Grains well placed as a multi-billion dollar industry

THE Australian grains industry has weathered five years of volatility, including severe drought, and is now well placed as a valuable contributor to the economy.
Grains well placed as a multi-billion dollar industry Grains well placed as a multi-billion dollar industry Grains well placed as a multi-billion dollar industry Grains well placed as a multi-billion dollar industry Grains well placed as a multi-billion dollar industry

The grains industry outlook is promising, according to the latest report from peak body GrainGrowers.

Staff writer

The assessment is part of peak body GrainGrowers' State of the Australian Grains Industry 2021 report, released this week.

The GrainGrowers' report covers all aspects of the grain industry over a five-year period to 2019/2020.

Wheat remained Australia's dominant grain, accounting for roughly half the grains grown over the five years covered in the report.

However, the five years to 2019/20 saw the average volume of pulses and barley grown per year both rise by about 20 per cent when compared to the previous five years, and the value of this production increase by 70 per cent and 30 per cent respectively.

GrainGrowers says there is unlikely to be an increase in barley grown in the medium term while reduced market access continues, but the high value and soil health benefits of chickpeas and other pulses (pulses fix nitrogen in the soil as they grow, potentially decreasing the amount of fertiliser that needs to be applied to the next crop grown in the same field) make their continued expansion an important opportunity for the Australian grains industry.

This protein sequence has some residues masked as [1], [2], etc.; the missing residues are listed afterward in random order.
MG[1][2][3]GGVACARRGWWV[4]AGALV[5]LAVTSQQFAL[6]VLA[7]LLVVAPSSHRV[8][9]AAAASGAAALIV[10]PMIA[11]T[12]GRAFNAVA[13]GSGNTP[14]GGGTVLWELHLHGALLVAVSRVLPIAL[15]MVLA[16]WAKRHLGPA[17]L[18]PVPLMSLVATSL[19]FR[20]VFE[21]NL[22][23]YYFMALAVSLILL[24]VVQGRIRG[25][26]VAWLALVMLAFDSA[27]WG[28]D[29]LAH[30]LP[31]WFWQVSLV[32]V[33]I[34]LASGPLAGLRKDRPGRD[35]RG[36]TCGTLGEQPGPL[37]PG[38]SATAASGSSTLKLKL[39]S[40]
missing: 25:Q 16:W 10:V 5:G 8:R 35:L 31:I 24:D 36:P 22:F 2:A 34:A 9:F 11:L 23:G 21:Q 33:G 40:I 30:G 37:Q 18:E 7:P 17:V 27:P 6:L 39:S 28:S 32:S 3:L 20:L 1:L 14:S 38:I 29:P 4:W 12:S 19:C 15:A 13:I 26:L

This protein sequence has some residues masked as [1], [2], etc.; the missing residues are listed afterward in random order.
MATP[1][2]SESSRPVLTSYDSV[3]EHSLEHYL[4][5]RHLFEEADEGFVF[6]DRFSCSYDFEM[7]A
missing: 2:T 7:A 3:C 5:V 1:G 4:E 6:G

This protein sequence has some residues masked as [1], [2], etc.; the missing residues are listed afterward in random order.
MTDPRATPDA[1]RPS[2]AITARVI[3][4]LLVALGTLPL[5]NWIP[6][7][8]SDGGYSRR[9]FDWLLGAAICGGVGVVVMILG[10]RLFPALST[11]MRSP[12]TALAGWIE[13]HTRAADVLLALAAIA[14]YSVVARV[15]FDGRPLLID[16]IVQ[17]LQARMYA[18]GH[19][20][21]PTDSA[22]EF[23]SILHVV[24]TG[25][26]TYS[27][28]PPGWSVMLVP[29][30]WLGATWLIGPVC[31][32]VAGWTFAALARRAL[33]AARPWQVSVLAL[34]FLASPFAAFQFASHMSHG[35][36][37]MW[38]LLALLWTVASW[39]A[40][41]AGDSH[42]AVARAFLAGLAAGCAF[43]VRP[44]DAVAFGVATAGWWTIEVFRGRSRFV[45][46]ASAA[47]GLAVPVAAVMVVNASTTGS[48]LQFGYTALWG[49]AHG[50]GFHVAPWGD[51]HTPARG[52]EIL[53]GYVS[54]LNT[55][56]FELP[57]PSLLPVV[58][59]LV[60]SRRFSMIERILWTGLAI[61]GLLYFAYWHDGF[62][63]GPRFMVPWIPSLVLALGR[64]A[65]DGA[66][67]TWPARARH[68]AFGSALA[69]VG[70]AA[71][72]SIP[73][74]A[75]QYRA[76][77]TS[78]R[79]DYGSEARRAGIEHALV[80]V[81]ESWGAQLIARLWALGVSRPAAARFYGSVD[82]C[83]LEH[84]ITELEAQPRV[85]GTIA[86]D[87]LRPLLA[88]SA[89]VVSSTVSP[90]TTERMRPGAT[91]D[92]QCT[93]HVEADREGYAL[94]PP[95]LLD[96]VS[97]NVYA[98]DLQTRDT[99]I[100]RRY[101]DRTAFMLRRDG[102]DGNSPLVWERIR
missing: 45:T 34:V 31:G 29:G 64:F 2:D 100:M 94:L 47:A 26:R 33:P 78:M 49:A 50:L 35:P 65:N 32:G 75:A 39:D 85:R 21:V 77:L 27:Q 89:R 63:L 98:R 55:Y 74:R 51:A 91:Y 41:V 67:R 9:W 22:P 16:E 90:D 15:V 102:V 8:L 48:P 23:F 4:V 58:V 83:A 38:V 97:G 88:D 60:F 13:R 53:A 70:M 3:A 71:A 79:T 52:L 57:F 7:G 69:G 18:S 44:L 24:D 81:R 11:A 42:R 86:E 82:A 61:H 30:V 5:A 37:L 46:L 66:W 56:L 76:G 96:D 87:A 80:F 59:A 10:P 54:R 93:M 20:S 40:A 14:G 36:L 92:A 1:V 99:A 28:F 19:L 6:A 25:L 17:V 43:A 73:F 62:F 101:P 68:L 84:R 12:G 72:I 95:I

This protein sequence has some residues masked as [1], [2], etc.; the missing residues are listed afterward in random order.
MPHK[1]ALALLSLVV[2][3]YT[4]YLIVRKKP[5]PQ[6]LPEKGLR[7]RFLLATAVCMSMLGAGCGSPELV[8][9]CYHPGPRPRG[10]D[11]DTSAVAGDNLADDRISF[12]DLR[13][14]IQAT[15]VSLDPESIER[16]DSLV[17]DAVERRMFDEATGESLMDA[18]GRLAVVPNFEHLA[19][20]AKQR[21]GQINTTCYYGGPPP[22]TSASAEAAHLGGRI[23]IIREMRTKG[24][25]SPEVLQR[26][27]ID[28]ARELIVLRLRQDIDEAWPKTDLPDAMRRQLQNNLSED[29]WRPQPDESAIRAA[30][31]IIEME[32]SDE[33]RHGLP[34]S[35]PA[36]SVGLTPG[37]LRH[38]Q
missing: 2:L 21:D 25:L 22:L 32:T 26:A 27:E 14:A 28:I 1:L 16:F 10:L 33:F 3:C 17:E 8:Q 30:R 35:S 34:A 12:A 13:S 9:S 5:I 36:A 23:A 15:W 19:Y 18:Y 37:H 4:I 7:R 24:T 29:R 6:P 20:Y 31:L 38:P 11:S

The report also noted that Australian grain farmers manage about four per cent of the Australian continent, with 22,300 grain farms covering an estimated 31 million hectares.

Australian grain farms employ over 34,000 people, with many thousands more employed along the value chain and in service industries - particularly in regional Australia.

The industry accounts for more than six per cent of employment in 105 local government areas.

Despite recent COVID disruptions and an eight per cent national reduction in average grain production per year as a result of severe drought in many regions, the average annual gross value of grain rose by one per cent to $12.9 billion.

And with a return to better seasonal conditions leading to forecasts for excellent crops in 2021, many grain growers are emerging from this challenging time optimistic of the period ahead, GrainGrowers says.

The full report can be downloaded here: https://bit.ly/3vwW7qG

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